It didn’t matter that there were no seatbelts; we knew our van was plush.
Every last inch of the interior was covered in slick paneling with artificial wood details or scratchy pile carpet in a shade somewhere between rust and dried blood.
Dad chose the décor himself after he’d converted the back third of the van into an oversized bench with room for luggage underneath and my sister and me above.
There were two official captains’ seats up front – covered in brown vinyl that stuck to damp skin – and the remaining cabin could accommodate the population of an entire slumber party, our hands still sticky from syrup, our smiles smelling like pancakes.
The dashboard featured an eight-track tape deck blasting tunes from the Beach Boys’ Endless Summer. Thrilled to be actual “California Girls,” my sister and I sang along in spontaneous harmony, our voices drowning out the steady growl of the engine as the van jostled us toward our destinations.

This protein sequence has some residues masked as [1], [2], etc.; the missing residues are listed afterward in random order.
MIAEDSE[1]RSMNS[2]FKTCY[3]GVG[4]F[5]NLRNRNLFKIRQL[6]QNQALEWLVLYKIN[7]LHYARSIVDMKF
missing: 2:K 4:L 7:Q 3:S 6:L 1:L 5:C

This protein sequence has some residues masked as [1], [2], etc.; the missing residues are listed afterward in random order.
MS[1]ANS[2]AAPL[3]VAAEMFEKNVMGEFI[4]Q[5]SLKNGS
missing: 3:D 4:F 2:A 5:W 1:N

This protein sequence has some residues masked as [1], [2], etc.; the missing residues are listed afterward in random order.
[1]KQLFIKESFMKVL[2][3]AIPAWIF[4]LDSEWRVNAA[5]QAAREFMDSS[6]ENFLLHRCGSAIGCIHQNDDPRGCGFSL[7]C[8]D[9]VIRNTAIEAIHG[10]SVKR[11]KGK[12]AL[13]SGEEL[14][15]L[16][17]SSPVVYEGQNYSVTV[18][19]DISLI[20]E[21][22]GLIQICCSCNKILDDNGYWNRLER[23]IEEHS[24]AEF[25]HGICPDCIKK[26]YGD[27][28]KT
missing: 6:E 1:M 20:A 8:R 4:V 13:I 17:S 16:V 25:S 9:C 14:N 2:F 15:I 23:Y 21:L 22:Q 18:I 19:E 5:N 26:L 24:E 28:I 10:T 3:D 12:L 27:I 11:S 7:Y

(Sedona, Arizona where I got my first Nancy Drew book and my sister got tonsillitis; Pecos, Texas where the Ramada Inn was miles from any ocean but still reeked of low tide; Auburn, California where we spent every Thanksgiving with my aunt, all of us filled with turkey and talking and happiness.)
“How many more songs’ til we’re there?” we’d ask.
“Five,” my mom would guess.
She was never wrong.
So we passed the time playing games on the nubby carpet that left imprints on the backs of our legs. We waved out the back window at the passengers of other cars under periwinkle skies dotted by whipped-cream clouds.
We were a model of efficiency, a single family in an orange house on wheels that could transport us anywhere we wanted while we dreamed.
What I remember most, though, is the rain.
On night drives, I’d hear the patter of heavy drops but couldn’t see them; still I knew the outside world was soaked and I was dry.
The steady squeak of rubber as the wipers cleared the windshield lulled me as much as the rocking tires that absorbed the road’s rhythmic bumps and curves.
Staring at the paneled ceiling, I felt absolute contentment and safety. Silence punctuated my parents’ whispers as my sister slept next to me, her face pressed full against the carpet.
We weren’t in a house divided by painted walls and separate wishes. We were together, all of us in one mobile home.
And that’s all that really mattered in the end.
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